Medications and dosages used in medical assistance in dying: a cross-sectional study Journal Articles uri icon

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  • BACKGROUND: There is little evidence describing the technical aspects of medical assistance in dying (MAiD) in Canada, such as medications, dosages and complications. Our objective was to describe clinical practice in providing MAiD in Ontario and Vancouver, Canada, and explore relations between medications used, time until death and complications. METHODS: We conducted a retrospective cohort study of a sample of adult (age ≥ 18 yr) patients who received MAiD in Ontario between 2016 and 2018, and patients who received MAiD in 1 of 3 Canadian academic hospitals (in Hamilton and Ottawa, Ontario, and Vancouver, British Colombia) between 2019 and 2020. We used de-identified data for 2016-2018 from the Office of the Chief Coroner for Ontario MAiD Database and chart review data for 2019-2020 from the 3 centres. We used multivariable parametric survival analysis to identify relations between medications, dosages and time from procedure start until death. RESULTS: The sample included 3557 patients (1786 men [50.2%] and 1770 women [49.8%] with a mean age of 74 [standard deviation 13] yr). The majority of patients (2519 [70.8%]) had a diagnosis of cancer. The medications most often used were propofol (3504 cases [98.5%]), midazolam (3251 [91.4%]) and rocuronium (3228 [90.8%]). The median time from the first injection until death was 9 (interquartile range 6) minutes. Standard-dose lidocaine (40-60 mg) and high-dose propofol (> 1000 mg) were associated with prolonged time until death (prolonged by a median of 1 min and 3 min, respectively). Complications occurred in 41 cases (1.2%), mostly related to venous access or need for administration of a second medication. INTERPRETATION: In a large sample of patients who died with medical assistance, certain medications were associated with small differences in time from injection to death, and complications were rare. More research is needed to identify the medication protocols that predict outcomes consistent with patient and family expectations for a medically assisted death.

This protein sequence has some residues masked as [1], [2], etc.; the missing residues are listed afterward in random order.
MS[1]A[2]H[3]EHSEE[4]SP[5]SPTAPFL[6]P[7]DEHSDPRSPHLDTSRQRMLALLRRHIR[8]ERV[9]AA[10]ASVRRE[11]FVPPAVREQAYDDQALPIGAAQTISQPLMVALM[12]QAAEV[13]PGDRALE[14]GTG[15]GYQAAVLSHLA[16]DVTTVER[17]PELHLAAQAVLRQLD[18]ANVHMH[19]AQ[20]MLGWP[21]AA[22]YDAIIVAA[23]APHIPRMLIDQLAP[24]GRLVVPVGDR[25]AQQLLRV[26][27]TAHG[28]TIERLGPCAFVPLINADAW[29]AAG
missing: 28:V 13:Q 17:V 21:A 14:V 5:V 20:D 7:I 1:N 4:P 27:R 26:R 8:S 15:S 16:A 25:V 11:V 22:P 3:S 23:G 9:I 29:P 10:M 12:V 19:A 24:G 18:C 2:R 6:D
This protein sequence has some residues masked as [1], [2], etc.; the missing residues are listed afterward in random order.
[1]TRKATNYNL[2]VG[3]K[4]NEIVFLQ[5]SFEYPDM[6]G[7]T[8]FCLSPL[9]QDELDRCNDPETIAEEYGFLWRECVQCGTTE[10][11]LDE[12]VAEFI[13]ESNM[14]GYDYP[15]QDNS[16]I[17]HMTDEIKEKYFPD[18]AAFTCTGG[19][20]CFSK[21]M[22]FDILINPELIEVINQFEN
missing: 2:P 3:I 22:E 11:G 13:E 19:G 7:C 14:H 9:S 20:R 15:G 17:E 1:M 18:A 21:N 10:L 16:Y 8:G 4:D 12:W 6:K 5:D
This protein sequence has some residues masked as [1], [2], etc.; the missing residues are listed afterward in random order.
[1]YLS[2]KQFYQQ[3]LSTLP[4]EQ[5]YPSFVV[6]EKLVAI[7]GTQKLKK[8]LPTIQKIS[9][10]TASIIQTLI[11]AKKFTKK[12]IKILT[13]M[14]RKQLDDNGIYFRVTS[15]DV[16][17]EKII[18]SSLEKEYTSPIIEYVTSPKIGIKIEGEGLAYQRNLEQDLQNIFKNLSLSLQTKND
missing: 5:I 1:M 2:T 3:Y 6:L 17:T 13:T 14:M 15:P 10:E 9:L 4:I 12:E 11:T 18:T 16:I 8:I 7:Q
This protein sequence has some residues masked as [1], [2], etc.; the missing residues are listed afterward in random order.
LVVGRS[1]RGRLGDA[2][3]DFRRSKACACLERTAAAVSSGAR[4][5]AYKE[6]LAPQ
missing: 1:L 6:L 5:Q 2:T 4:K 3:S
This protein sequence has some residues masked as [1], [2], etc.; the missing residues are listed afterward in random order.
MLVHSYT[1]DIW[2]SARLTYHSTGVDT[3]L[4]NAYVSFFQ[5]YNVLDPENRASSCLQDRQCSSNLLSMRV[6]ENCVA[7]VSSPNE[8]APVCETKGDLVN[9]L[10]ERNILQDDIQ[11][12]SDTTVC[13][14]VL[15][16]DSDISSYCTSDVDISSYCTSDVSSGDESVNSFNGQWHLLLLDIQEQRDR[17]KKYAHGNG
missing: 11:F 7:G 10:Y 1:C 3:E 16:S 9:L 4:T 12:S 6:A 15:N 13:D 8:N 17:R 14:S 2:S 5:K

• Stukalin, Igor
  • Olaiya, Oluwatobi R
  • Naik, Viren
  • Wiebe, Ellen
  • Kekewich, Mike
  • Kelly, Michaela
  • Wilding, Laura
  • Halko, Roxanne
  • Oczkowski, Simon

publication date

  • January 2022